With the aforementioned Red Sox falling out of contention for the Wild Card, and the Yankees and Astros having all but locked up the one and two seeds in the American League, there are essentially four teams fighting for three playoff spots. The Twins and Indians, of course, have been in a season-long battle for the Central. The Rays and A’s currently hold the two Wild Card spots, with Cleveland just a half-game behind.
The goal, of course, is to win the Central, and with a five-game lead, the Twins are in good position to do so. That lead could be reduced in a hurry, though, with six games against the Nationals and Indians on the way. As such, it makes sense to keep a close eye on the Rays and A’s as well, who could be competing with the Twins for a spot in the play-in game if the Indians make a late-season surge to take the division.
Here’s how the four teams currently stack up, along with their remaining schedules:
Tampa Bay 86-59 (3 GB)
Oakland 84-60 (4.5 GB)
Cleveland 84-61 (5 GB)
Minnesota: WAS (3), @ CLE (3), CHW (3), KC (4), @ DET (3), @ KC (3)
Tampa Bay: @ TEX (3) @ LAA (3), @ LAD (3), BOS (4), NYY (2), @ TOR (3)
Oakland: @ HOU (3), @ TEX (3), KC (3), TEX (3) @ LAA (2) @ SEA (4)
Cleveland: @ LAA (2), MIN (3), DET (3), PHI (3), @ CHW (3), @ WAS (3)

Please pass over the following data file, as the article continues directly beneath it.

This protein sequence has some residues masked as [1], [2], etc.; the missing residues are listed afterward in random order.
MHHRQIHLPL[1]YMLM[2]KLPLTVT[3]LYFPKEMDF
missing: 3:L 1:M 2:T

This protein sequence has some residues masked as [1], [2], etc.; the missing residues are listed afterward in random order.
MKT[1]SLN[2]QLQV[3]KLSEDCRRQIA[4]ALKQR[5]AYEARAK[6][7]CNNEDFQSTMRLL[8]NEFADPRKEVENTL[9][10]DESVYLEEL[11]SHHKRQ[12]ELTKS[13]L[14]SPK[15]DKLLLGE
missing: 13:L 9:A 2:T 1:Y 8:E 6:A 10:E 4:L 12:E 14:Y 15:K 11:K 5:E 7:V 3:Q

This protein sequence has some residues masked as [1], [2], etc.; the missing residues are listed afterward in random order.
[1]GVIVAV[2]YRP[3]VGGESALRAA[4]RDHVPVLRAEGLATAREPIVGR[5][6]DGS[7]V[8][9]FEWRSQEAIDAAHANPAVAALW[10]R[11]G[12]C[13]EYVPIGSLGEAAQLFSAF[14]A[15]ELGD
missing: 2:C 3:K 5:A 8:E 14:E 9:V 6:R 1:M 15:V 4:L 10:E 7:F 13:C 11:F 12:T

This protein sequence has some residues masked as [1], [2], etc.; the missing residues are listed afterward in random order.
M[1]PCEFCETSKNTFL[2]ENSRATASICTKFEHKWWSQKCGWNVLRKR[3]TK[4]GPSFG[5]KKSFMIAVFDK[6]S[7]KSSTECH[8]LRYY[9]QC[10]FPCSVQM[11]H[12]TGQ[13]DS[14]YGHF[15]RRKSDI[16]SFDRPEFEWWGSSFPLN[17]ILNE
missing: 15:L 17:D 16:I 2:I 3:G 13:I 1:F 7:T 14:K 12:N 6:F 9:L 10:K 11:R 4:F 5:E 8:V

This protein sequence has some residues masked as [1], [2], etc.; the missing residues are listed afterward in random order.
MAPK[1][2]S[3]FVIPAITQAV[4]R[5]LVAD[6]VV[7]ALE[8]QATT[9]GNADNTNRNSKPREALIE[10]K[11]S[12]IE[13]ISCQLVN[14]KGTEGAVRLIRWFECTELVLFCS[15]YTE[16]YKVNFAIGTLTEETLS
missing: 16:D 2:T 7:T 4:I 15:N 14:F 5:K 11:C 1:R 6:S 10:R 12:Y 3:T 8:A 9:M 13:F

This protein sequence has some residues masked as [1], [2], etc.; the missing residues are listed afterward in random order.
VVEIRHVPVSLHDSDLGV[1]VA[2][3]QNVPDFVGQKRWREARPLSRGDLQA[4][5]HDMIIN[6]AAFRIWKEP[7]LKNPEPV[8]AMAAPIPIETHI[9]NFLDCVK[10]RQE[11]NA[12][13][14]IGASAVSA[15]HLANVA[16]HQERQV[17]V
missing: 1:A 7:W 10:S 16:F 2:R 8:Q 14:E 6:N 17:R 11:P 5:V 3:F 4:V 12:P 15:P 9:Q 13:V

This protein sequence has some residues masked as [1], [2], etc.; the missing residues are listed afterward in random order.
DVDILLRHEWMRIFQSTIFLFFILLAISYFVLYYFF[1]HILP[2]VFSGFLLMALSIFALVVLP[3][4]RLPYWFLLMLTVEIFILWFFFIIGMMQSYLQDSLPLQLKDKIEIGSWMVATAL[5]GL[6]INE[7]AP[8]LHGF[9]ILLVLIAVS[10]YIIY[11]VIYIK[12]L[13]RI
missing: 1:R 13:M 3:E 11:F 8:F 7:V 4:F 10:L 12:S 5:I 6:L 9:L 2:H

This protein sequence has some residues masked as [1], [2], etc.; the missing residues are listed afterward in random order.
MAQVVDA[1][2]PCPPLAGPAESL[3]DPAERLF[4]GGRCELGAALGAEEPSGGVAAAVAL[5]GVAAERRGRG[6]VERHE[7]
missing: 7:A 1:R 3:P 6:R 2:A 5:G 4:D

The Twins certainly have the easiest schedule among the four, but Cleveland’s may not be as difficult as the records of their opponents indicate. The Angels will be without Mike Trout (toe injury) for the entirety of the Cleveland series. Philadelphia, currently three games back in the NL wild card race, could be out of contention by the time they visit Cleveland. And while the Indians’ road series with the Nationals to end the year looms large, Washington currently has a 2.5 game lead on the Cubs for home-field advantage in the Wild Card game, and a 4.5 game lead on the Brewers for the second wild card spot. Given that they have no shot to win their division, there’s a pretty decent chance the Nationals will be locked into the Wild Card game by the time that series occurs, meaning they’d likely rest key position players and not pitch their top starters.
The Twins are certainly in a great position to finish off what’s been a historic year, but there’s work left to be done before October plans are finalized.